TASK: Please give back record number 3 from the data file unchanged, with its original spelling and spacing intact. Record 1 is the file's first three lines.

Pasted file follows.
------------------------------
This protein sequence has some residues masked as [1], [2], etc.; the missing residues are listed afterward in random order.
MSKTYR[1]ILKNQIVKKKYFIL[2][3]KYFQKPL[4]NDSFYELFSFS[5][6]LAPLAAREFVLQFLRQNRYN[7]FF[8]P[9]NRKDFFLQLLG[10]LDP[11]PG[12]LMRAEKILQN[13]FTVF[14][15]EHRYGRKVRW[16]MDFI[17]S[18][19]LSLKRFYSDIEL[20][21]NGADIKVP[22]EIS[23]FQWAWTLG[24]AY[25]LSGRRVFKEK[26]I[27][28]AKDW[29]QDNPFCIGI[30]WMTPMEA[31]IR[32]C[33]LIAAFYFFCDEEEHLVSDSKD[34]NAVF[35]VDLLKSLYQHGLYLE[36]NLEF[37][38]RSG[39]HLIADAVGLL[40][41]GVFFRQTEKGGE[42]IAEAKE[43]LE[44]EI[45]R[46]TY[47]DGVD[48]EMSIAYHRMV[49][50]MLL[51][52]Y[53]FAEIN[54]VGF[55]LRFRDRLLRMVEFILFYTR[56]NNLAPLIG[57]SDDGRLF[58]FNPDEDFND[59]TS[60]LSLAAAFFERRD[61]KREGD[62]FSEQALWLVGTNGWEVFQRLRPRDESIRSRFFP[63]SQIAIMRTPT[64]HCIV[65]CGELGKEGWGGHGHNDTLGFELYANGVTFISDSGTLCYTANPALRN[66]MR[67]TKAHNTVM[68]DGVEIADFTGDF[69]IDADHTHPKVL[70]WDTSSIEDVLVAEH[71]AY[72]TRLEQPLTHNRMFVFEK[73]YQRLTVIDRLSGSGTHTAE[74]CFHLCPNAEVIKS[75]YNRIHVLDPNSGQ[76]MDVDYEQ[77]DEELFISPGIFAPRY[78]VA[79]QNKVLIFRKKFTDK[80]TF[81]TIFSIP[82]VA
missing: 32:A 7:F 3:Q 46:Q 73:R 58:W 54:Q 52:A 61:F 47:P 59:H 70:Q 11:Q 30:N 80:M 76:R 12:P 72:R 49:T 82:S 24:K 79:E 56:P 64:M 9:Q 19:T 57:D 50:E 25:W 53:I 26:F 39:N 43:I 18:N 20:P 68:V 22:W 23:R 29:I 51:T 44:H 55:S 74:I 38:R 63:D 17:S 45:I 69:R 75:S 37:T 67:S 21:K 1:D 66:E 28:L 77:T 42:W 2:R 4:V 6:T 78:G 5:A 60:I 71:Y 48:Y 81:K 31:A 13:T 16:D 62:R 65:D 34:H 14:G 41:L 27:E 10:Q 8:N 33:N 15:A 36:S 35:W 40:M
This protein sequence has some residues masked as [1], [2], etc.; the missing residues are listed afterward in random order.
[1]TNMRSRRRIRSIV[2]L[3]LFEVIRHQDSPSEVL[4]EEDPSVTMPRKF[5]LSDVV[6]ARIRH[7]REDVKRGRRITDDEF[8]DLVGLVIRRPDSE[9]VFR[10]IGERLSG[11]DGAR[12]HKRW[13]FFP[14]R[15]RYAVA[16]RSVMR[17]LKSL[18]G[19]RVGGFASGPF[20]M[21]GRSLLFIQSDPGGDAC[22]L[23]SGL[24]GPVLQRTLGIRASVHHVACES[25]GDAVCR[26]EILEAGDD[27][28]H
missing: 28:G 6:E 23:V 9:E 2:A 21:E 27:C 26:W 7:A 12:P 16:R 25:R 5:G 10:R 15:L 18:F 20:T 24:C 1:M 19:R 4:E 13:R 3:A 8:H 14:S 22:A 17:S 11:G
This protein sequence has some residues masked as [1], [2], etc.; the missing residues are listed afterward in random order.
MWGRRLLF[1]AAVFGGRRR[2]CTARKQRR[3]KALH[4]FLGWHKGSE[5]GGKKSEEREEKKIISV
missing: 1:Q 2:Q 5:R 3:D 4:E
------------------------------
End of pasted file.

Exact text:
This protein sequence has some residues masked as [1], [2], etc.; the missing residues are listed afterward in random order.
MWGRRLLF[1]AAVFGGRRR[2]CTARKQRR[3]KALH[4]FLGWHKGSE[5]GGKKSEEREEKKIISV
missing: 1:Q 2:Q 5:R 3:D 4:E